We are dealing with a comparatively small sum of money, but we are dealing with what is a fundamental and vital principle, a principle which it may be very important, I say this advisedly, to bear in mind in years to come. The Courts have pronounced a decision. I am not concerned with the merits of the case. I rather agree with the late President of the Board of Trade, who said on a previous occasion that there was not much to be said about the merits of the case. I have no doubt that these shipowners were doing very well. The vital principle is that the Courts have pronounced their decision, and they have in one case adjudged that £34,000 is due to the litigant, and he has judgment for that amount. The Attorney-General, in the case of Carr v. Bride, in the last House of Commons, asked the then Attorney-General whether there was any precedent for what was being done, and I now ask him, in turn, what precedent he finds for this House passing an Act of Parliament to reverse a judgment which has already been given in favour of a litigant? I believe that he may search for a long time without finding any precedent. It would be a most evil day if this House interfered in this way when judgment has been given. I therefore support the Amendment. It deals with a sum the face value of which is £500,000, but anyone who knows anything about litigation knows that the face value is generally a good deal higher than the actual value. We are dealing with a question of vital principle, which concerns Members in all parts of the House. It is not a party question, and I hope the House will take its stand and will see to it that this most unfortunate precedent which is being set up in this case is not allowed to stand.


I join with other hon. Members in expressing the misgiving which one feels as to the position which the Government have taken up on this question. The Attorney-General has based his claim, as far as I can understand, upon a pledge which was given by the present Leader of the Opposition when he was President of the Board of Trade. He based his argument on the fact that the Government of that day had a very large majority and that they could carry anything. I happened to be in that Parliament, and I know that there was probably no Government that ever existed where there was more independence of thought among the supporters of the Government. Continually, Debates came forward in which the view of the Government was not accepted, and they had either to withdraw or they were defeated, as happened on several occasions. Although I was a supporter of the Government, I voted over 100 times against that Government. Such a position would not be possible in this House of Commons or in the last House of Commons.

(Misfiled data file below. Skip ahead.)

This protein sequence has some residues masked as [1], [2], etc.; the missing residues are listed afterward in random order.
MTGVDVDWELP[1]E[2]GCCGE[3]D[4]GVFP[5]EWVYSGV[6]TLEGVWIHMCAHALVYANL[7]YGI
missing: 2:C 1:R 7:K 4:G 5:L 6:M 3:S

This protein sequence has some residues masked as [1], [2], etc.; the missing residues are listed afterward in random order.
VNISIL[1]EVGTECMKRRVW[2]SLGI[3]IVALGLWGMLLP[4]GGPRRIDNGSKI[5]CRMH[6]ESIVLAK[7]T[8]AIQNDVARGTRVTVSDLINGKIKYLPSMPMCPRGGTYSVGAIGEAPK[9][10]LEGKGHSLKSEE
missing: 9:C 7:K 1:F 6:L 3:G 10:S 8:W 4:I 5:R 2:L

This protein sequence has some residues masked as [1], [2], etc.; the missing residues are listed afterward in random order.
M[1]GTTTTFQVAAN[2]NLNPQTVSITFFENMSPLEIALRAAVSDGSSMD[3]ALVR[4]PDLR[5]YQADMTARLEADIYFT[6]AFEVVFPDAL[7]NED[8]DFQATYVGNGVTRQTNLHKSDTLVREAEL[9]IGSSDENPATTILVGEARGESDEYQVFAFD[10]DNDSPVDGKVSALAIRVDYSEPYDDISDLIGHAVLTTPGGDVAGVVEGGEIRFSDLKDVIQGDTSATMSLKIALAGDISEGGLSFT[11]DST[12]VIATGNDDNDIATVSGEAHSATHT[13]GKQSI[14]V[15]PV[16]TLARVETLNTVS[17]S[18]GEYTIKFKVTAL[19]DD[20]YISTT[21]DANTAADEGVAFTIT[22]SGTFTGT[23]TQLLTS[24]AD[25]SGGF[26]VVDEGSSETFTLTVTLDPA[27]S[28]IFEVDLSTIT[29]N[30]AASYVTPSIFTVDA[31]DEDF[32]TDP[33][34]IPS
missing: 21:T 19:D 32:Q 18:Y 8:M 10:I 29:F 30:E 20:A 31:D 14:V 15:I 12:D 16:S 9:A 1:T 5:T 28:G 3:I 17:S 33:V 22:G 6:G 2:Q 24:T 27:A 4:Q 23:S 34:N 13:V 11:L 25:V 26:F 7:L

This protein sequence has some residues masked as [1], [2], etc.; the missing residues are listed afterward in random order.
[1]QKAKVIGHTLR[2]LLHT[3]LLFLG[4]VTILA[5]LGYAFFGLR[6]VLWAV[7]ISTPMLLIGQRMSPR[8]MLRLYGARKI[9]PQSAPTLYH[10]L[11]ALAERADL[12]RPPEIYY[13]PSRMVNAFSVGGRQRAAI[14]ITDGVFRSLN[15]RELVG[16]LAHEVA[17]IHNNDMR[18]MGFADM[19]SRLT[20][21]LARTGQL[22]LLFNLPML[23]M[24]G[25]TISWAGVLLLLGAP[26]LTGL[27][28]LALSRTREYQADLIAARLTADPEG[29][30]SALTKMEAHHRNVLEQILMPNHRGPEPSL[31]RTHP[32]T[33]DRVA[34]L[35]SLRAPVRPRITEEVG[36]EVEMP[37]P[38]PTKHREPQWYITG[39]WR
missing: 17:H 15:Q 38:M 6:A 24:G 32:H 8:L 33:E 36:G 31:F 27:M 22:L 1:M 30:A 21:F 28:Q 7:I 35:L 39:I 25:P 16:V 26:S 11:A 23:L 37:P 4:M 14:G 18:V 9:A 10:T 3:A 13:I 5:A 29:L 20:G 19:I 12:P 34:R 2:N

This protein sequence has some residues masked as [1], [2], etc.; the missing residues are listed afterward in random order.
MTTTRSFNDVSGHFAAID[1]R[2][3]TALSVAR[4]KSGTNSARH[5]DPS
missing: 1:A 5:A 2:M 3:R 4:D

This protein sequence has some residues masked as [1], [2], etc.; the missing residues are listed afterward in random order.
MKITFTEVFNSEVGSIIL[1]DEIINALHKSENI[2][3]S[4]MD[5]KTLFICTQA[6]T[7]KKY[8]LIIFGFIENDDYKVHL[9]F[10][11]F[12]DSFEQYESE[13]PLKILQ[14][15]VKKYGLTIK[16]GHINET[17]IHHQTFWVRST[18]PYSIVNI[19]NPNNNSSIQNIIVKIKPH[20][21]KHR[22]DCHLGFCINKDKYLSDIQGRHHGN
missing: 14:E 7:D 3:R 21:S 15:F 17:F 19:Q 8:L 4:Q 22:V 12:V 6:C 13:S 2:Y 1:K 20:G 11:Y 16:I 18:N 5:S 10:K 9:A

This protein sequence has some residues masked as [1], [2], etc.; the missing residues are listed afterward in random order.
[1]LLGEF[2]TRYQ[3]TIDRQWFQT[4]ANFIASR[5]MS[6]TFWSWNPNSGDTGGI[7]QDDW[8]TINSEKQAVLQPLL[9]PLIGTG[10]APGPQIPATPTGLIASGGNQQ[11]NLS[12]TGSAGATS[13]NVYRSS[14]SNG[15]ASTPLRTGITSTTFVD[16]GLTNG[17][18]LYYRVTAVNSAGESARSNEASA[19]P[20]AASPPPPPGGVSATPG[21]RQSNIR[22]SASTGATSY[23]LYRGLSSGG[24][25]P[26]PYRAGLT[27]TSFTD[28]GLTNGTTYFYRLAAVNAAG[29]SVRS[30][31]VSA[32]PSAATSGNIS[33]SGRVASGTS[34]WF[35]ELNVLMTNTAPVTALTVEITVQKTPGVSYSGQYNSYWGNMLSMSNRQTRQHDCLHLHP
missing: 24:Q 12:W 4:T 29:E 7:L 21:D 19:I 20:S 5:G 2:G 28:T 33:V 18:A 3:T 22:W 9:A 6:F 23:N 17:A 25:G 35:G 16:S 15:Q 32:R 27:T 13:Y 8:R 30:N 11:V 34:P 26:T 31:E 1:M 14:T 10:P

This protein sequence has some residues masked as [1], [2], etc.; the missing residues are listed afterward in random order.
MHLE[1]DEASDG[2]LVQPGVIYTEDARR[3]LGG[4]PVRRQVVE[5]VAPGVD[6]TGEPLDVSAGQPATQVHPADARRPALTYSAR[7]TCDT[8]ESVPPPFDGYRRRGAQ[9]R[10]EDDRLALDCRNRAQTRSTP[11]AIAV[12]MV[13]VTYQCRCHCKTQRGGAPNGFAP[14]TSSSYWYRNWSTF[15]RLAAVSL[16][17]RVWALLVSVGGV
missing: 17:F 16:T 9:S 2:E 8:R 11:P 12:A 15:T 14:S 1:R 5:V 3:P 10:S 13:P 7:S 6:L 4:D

I am not going to enter into legal arguments with the Attorney-General, because I am not a lawyer; I approach this question from the point of view of the ordinary business man. Amongst the business community there is a great deal of misgiving as to the way that Governments treat traders. During the War Orders in Council were issued nearly every five minutes on all sorts of subjects. The Ministry of Food issued frequent Orders which were so complex that no business man could understand them. The action which the Government is taking is not fair to business men. There are many business men who have not the pluck to start actions at law. There are many business men who, like myself, would run miles in order to avoid a law action, and they will always pay through the nose to avoid one. Business men want to avoid litigation as far as possible. As to the amount which has been mentioned by the Attorney-General, it does not frighten me in the least. I do not care whether it is £18,000,000 or eighteen-pence. There seems to be a very serious question of policy involved. I approach the matter from the point of view of people having their just rights given to them. Once an action has been started I do not think that it is within the province of this House to interfere. I hope this matter will be pressed to a Division, and I shall have no hesitation in going into the Lobby in favour of the Amendment. This is not the only time that the present Government have taken up the attitude of adopting retrospective legislation. They have done it in the Finance Bill, and as a matter of principle I object to it.